Adapted from The Integrity Advantage: Step into Your Truth, Love Your Life, & Claim Your Magnificence
There’s a saying I love based on the writings of Ralph Waldo Emerson: “Who you are speaks so loudly I can’t hear what you’re saying.” Who you are being is your integrity. It isn’t our actions, words, and achievements that define our life or our integrity; our state of being defines our integrity, and our actions, words, and achievements are a manifestation of that state of being. Owning that our beingness is whole and complete, and stepping into that, we feel deserving enough to live in our deepest truths and in the light of our grandest desires. This fuels us in a way that we never thought possible. You’ll find yourself on the top of your to-do list when it comes to taking actions and making choices, not wondering what others need, but what feels right to you.
Whether it’s our marriage, our health, our work, or our relationships, there is usually at least one area of our life where we willfully ignore or cover something up that doesn’t feel right. That lack of comfort, that gnawing anxiety, that quiet but persistent voice in our head that’s trying to warn us to change the course — those are all signals that we are living out of integrity.
Asking powerful questions is one of the most effective ways to lead you back to you, strengthen your muscle of self-trust, and connect your integrity. Here are 7 questions to help step into your truth:
1. Who Do I Want to Be in This Moment?
This is one of my favorite questions. Since integrity is about beingness, you can always decide who you want to be in every moment. Do you want to be forgiving? A person who speaks their truth? A person who is known for showing up? That others can count on? That keeps their word? The person who is always kind to others? The person who brings people together? My youngest daughter is one of my greatest teachers when it comes to this. Believing in holding others the way she wants to be held, she is adamant about not gossiping and judging. If she is in a group where they are talking about someone, she will change the topic, steer the conversation in a different direction, leave the room, or blatantly suggest that perhaps they don’t know what they are talking about. She is committed to being a positive presence in the world and uses this question as part of her practice.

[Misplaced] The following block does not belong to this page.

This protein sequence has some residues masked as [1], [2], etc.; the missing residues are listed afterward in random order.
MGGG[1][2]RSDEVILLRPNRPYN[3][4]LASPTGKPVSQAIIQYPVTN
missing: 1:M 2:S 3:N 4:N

2. What Is the Most Loving Thing I Can Do for Myself in This Moment? What Is for My Highest Good?
Since we are creatures of habit, as well as vibrational beings, we want to become present and attuned to what is the most loving thing we can do for ourselves in every moment. If we want to learn what self-love is, then we need to take it on. It doesn’t come from the outside. It comes from you learning to fill up your own cup. Using this question helps us to do that. There are days when I let this question lead me. I use it in making every decision, from the activities I partake in to what I eat to whom I spend time with. I am constantly protecting my integrity by honoring this rule: “If it is not a big ‘Yes!’ then it is a big ‘No!’”
3. What Am I Supposed to Be Learning from This?
Radio host and author Tom Bodett is often quoted as saying, “In school, you’re taught a lesson and then given a test. In life, you’re given a test that teaches you a lesson.” At every moment, we have a choice to be the co-creator or the victim. Whether it is a flood in your basement or a flood of emotions from a breakup, life is the most benevolent teacher. To get the gift of every situation and to catapult yourself from imprisoned to empowered, continually ask yourself, What am I supposed to be learning?
4. What Don’t I Do?
This is a fun question to start playing with. If to know yourself is to love yourself, then a great way to protect your integrity and deepen your self-love is to become clear about what you “don’t do.” Defining what you don’t do supports you in establishing boundaries, and it makes decision making easy because if it is on your “don’t do” list, then the answer is no. Here are some examples of things people don’t do: drama, gossip, middle seats on airplanes, camping, spicy food, chewing gum, bad hair, drive at night, wear rings, eat chicken, text your ex, and so on.